Development aid not to be part of defence spending, Czech general says

General Petr Pavel, chairman of the NATO Military Committee

Prague Daily Monitor, 27 June 2017

Brussels, June 27 (CTK correspondent) – Development aid should not be calculated in the 2 percent of GDP that NATO member states are to spend on defence in the years to come, Czech General Petr Pavel, chairman of the NATO Military Committee, told CTK today.

The allied countries repeated the commitment to raise their defence expenditure to 2 percent of GDP by 2024 at a summit in Brussels recently, in reaction to the calls by U.S. President Donald Trump. They agreed on this share at the NATO summit in Wales in 2014.

Nevertheless, Germany as well as the European Commission’s (EC) representatives argue that development aid, which helps stabilise crisis regions, should be included in defence spending. The EU ranks among the most generous providers of such aid in the world.

Ursula von der Leyen Federal Minister of Defence of Germany

“I must clearly state that the commitment of 2 percent concerns defence spending. Development activities within other ministries are not part of this,” Pavel said.

He admitted that the means released to such aid contribute to stabilisation and defence.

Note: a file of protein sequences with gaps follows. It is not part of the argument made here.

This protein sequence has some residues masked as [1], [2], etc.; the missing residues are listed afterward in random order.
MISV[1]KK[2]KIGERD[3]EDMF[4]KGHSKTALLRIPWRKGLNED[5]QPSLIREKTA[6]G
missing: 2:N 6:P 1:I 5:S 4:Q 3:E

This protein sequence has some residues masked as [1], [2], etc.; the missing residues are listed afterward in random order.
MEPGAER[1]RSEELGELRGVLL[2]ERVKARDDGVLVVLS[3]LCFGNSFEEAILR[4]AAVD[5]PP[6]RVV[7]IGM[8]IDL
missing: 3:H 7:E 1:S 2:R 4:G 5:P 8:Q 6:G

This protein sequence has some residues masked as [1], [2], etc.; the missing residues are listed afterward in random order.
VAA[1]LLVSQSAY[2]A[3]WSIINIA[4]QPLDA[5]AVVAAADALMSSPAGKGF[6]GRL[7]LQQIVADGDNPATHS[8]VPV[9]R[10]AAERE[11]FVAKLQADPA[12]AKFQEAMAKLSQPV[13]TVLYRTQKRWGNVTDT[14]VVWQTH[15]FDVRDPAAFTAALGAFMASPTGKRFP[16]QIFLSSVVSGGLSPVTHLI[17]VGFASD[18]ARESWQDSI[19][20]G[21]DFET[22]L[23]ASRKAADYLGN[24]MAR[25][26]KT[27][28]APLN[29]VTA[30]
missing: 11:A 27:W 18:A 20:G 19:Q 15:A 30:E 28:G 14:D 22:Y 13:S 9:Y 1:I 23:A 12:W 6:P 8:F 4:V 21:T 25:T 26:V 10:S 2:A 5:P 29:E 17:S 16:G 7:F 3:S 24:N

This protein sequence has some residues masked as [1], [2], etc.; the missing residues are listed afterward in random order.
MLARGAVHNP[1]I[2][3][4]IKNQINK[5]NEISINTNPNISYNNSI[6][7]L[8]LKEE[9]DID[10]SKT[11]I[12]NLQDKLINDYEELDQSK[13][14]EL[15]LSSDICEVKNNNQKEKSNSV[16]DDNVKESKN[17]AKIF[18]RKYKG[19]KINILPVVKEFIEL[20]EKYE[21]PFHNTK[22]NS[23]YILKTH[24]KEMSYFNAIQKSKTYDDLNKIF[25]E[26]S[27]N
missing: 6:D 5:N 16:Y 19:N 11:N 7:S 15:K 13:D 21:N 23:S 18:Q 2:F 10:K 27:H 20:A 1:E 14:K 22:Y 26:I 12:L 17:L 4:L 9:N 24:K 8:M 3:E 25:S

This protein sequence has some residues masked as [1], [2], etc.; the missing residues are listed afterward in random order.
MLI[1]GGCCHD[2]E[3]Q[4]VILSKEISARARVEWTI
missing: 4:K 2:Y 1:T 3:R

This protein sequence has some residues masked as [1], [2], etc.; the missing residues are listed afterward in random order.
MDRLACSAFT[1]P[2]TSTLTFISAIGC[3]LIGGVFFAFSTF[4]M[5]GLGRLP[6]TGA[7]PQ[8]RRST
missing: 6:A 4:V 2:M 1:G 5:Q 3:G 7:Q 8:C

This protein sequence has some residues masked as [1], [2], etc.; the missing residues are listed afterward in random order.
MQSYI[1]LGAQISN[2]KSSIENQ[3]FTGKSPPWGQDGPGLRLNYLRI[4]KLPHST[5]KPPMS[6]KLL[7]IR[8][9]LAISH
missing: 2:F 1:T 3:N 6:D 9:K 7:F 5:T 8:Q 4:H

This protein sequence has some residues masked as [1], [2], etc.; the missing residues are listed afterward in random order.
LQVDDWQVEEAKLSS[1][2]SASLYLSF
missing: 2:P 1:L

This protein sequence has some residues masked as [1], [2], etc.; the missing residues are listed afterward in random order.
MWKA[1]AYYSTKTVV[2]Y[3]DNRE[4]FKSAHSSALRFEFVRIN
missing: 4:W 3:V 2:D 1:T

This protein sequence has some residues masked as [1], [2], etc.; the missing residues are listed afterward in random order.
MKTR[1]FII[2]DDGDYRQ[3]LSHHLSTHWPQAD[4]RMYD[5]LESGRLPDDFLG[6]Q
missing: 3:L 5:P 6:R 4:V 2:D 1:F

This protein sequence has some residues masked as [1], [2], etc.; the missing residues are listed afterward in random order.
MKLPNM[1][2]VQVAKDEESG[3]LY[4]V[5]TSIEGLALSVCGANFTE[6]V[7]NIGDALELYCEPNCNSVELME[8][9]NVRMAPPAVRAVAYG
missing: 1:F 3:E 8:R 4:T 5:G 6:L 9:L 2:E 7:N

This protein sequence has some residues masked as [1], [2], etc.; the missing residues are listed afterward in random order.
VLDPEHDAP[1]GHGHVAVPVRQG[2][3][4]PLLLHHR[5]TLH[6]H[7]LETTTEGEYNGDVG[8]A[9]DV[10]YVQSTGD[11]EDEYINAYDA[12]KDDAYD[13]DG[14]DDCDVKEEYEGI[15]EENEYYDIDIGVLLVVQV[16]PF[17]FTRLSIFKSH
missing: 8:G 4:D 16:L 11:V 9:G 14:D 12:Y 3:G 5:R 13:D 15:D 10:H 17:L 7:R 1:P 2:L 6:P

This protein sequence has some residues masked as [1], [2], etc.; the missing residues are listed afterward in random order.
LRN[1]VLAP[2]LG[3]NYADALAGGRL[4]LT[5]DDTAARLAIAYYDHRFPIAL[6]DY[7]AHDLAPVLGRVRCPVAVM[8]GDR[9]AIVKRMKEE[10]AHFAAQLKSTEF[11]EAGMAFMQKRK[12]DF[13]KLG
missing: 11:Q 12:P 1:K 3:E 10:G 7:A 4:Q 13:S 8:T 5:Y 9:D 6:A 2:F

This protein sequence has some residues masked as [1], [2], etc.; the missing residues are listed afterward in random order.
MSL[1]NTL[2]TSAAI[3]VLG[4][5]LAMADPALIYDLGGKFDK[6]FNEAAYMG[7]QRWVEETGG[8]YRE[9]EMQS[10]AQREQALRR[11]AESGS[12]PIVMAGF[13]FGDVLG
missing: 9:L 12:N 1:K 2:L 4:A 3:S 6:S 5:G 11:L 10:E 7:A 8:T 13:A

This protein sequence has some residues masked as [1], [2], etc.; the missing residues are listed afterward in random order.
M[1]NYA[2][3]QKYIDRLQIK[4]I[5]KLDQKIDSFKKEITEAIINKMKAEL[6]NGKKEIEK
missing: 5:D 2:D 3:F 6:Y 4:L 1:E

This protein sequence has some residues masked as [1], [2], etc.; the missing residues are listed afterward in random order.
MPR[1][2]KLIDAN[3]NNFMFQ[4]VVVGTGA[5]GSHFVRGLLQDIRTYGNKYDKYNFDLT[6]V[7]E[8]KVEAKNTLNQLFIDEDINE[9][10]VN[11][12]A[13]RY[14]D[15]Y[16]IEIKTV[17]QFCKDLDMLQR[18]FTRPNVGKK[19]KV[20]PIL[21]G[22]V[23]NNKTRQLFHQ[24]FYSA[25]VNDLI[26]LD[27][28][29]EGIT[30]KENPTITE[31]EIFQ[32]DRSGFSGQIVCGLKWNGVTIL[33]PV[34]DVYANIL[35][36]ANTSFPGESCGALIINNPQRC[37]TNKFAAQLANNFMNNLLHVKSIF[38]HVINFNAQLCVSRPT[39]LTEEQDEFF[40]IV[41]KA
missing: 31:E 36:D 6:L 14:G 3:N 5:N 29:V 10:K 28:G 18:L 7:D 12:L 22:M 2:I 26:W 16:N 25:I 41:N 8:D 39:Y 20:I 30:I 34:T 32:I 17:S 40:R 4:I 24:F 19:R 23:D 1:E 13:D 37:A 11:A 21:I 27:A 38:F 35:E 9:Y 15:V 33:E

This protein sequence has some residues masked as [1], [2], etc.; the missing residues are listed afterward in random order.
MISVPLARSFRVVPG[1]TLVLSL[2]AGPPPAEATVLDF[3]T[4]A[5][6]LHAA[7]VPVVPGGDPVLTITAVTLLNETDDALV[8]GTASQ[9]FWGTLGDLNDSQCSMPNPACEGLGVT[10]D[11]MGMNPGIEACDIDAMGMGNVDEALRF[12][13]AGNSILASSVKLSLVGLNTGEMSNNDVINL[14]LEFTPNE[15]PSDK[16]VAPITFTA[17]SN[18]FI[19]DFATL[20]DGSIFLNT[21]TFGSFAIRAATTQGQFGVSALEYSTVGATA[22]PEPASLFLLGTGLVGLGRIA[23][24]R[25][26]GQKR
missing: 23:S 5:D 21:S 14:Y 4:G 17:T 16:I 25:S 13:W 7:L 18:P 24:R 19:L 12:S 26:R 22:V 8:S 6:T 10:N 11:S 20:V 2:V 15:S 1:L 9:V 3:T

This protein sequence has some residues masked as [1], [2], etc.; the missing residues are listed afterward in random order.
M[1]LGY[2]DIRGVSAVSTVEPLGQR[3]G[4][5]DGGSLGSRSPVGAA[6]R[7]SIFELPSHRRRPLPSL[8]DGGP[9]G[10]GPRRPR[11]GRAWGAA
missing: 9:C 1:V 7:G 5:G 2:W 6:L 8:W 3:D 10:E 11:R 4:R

However, he said he did not think there was a suitable time to launch a debate about whether these means should be calculated into the 2 percent of GDP for defence or not.

It is important how many units, how much military equipment and soldiers’ new skills would be really secured from the money and it must be watched how much the member states contribute to NATO activities, in particular, how they participate in NATO operations, trainings and other initiatives, Pavel said.

These criteria will give an overall picture of the NATO member states’ particular contribution, he added.
The agreed 2 percent are just a basic input that will have full importance only when it turns into better capabilities and a better participation of European countries in NATO operations.

The European countries’ heads of state and government confirmed at a summit in Brussels in the spring that the countries would work out plans by the end of the year describing how to achieve the 2 percent spent on defence in 2024.

Only a few NATO member states have earmarked this share for defence so far.
“I think we will learn more after the talks of defence ministers on Thursday,” Pavel said.
At this meeting, the ministers and NATO Secretary General Jens Stoltenberg are supposed to indicate what would be done with the plans.

Pavel said the ministers should also agree on regular reviews of the plans and their possible modifications.

 

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